The name itself is derivative not of the firearm, but of a movie called Shaun of the Dead, which itself is a parody of the horror genre. According to an account of the movie, “it’s the pub that’s the most important location in ‘Shaun of the Dead,’ with the imposing Winchester Arms serving as Shaun and best friend Ed’s shelter from life, responsibility and, ultimately, zombies.”

There are four televisions in the back room, and three in the front. The walls are brick (north and south) and plate glass to the east, with nice high ceilings. The floor is wooden, and the general effect is neat and clean. A pair of houseplants rescued after four months in the dark basement, have sprung to life nicely in the front hall.

“Next Time Bring Your Wife,” a Pabst sign cheerfully announces above the exit door, a pleasant reminder that some may choose to follow. The “Spooky Cash” amusement machine is about the closest thing to a horror you will find here. The north and south rooms are separated by a nice stained glass partition, and there is wainscoting adding a touch of class to the decor.

Winchester is producing its own tomato and pepper juices for Bloody Marys, and it is about time that this is done. The flavors are excellent. Also, the kitchen is far larger than in most bars, giving the staff a chance to try new menu items like Mix-n-Match sliders, Cowboy Pig wings and Cactus Cheese, along with Deep-fried peanut butter and jelly sandwiches, along with other inspirations. But right now, I’m here for the beer, and for protection from Zombies.

On Tap - Sponsored by Lakefront Brewery

  • Guinness
  •  Busch Light
  •  Crispin Cider
  •  Founder's All Day IPA
  •  Lakefront Brewery Bridgeburner
  •  Lakefront Brewery Riverwest Stein Beer
  •  Miller Lite
  •  Milwaukee Brewing Company OGII
  •  New Glarus Staghorn
  •  Sculpin Habanero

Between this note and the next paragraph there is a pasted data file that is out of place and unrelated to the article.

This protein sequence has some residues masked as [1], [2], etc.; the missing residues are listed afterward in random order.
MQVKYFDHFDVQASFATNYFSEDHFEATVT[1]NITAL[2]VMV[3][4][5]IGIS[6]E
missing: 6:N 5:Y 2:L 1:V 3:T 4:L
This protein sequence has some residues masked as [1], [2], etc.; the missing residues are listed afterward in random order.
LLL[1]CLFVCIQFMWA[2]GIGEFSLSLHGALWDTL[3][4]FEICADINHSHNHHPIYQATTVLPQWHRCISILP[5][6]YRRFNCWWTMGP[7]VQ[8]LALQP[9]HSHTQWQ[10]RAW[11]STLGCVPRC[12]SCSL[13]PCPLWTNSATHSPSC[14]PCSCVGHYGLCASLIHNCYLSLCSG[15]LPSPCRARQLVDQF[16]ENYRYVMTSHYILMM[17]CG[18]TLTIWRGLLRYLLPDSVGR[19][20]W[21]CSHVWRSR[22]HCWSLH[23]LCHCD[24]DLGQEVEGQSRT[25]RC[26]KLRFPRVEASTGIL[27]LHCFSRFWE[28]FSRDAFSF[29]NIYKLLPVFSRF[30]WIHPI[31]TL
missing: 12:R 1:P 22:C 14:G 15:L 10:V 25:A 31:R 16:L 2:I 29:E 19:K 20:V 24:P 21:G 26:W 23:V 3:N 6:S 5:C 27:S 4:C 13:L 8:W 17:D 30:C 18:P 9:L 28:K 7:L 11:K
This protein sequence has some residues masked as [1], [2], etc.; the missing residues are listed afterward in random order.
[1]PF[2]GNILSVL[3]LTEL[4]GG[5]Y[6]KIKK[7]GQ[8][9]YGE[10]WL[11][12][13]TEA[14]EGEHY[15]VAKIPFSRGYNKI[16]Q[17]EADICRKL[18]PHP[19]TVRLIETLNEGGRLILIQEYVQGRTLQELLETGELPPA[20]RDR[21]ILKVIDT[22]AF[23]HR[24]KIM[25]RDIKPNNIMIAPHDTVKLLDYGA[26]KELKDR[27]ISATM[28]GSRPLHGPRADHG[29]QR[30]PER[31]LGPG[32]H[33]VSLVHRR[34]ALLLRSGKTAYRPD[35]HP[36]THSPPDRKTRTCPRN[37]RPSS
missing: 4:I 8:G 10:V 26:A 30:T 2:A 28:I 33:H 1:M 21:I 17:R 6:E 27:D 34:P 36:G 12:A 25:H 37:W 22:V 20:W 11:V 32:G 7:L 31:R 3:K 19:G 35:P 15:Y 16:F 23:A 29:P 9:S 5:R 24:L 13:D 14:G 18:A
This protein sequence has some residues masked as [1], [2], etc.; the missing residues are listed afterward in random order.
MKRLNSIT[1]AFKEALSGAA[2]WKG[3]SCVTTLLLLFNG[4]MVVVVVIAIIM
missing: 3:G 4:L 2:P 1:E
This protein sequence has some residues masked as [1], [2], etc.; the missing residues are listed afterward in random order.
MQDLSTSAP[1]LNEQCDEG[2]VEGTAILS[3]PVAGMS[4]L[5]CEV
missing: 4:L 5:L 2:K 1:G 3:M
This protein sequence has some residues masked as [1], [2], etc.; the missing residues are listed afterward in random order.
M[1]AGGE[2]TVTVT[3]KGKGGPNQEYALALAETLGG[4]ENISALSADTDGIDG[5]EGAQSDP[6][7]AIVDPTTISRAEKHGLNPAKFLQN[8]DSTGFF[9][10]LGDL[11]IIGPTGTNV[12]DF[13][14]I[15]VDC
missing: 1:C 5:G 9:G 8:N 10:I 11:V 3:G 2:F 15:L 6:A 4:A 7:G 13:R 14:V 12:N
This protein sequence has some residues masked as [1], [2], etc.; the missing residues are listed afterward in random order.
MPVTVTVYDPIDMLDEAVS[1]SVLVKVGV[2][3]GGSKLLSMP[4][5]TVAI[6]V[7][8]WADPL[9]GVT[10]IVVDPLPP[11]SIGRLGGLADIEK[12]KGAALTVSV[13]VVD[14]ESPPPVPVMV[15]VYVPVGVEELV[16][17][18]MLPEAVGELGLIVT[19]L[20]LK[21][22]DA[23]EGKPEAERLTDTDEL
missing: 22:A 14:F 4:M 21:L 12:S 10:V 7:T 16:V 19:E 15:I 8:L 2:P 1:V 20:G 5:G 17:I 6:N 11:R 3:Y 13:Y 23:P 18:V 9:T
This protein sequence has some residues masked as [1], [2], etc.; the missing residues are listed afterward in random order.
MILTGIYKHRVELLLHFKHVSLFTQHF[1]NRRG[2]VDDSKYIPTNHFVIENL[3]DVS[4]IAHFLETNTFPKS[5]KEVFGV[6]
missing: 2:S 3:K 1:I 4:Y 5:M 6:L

Photo Gallery

The Verdict

  • Location: 2321 N. Murray Ave., Milwaukee
  • Neighborhood: Murray Hill
  • Phone Number: (414) 455-3322
  • Website: None Found
  • Facebook: https://www.facebook.com/WinchesterMKE?fref=ts
  • Twitter: None Found
  • Description: More tavern than restaurant, but still plenty of tables in separate room for those who care to dine, but emphasis is on the drinking here. Excellent location for East Side gathering spot, features outdoor seating right on the street. Props and gimmicks are kept to a minimum.
  • Signature drink: Tavern produces its own tomato and pepper juices. Add vodka and drink.
  • Capacity: 99.
  • Restrooms: Women’s, men’s rooms past bar. New and in good condition
  • Year Established: 2015
  • Year Building Constructed: 1897
  • Estimated Annual Rent: Tavern: 2,880 s.f. @ $18.13/ s.f. = $52,214 / annum rent according to City Assessor estimates. Property is assessed at $123,400 for the 10,242-square-foot lot [$12.00/s.f.] and $760.600 for the 13,568-square-foot building for a total assessed valuation of $884,000. Taxes of $31,012.17 are current on the installment plan.
  • Property: Bought by Murray Avenue Partnership LLC on 12/21/2012 for $818,900 in arm’s length transaction. Registered Agent of property owner is Michael J. Vitucci.
  • Owner: Forever Young Enterprises. Lynn M. Forthaus [D.O.B. 04/30/1962] Agent and 100% owner. [NOTE: The Winchester is operating under Forthaus license granted 04/11/2015 and expiring 04/09/2016 for Two Bucks. 2016 license application will be made by Jay Stamates and Steve Gilbertson who operate Winchester under the Forthaus license. This is a legal and not uncommon situation when a licensed tavern changes hands. Forthaus is not involved in the management or operation of the business.]
  • Walk Score: 95 out of 100 “Walker’s Paradise”
  • Transit Score: 53 out of 100, “Good Transit.” Will get much better with arrival of the streetcar.
  • Games of Chance: 3 amusement machines.
  • Games of Skill: Dart boards.
  • Trade Name: The Winchester
  • Aldermanic District: 3 Nik Kovac.
  • Police District: 1
  • Subdivision: Murray’s Addition.

Hours of Operation

Could not be determined.

2 thoughts on “Bar Exam: The Winchester, a Zombie Bar?”

  1. George C says:

    im glad the smiling black guy is first in the gallery to assuage any fears of remnant racism

  2. Christina Zawadiwsky says:

    Such an interesting history! I’ll have to visit there (haven’t been, although I’ve been to Rascal’s before).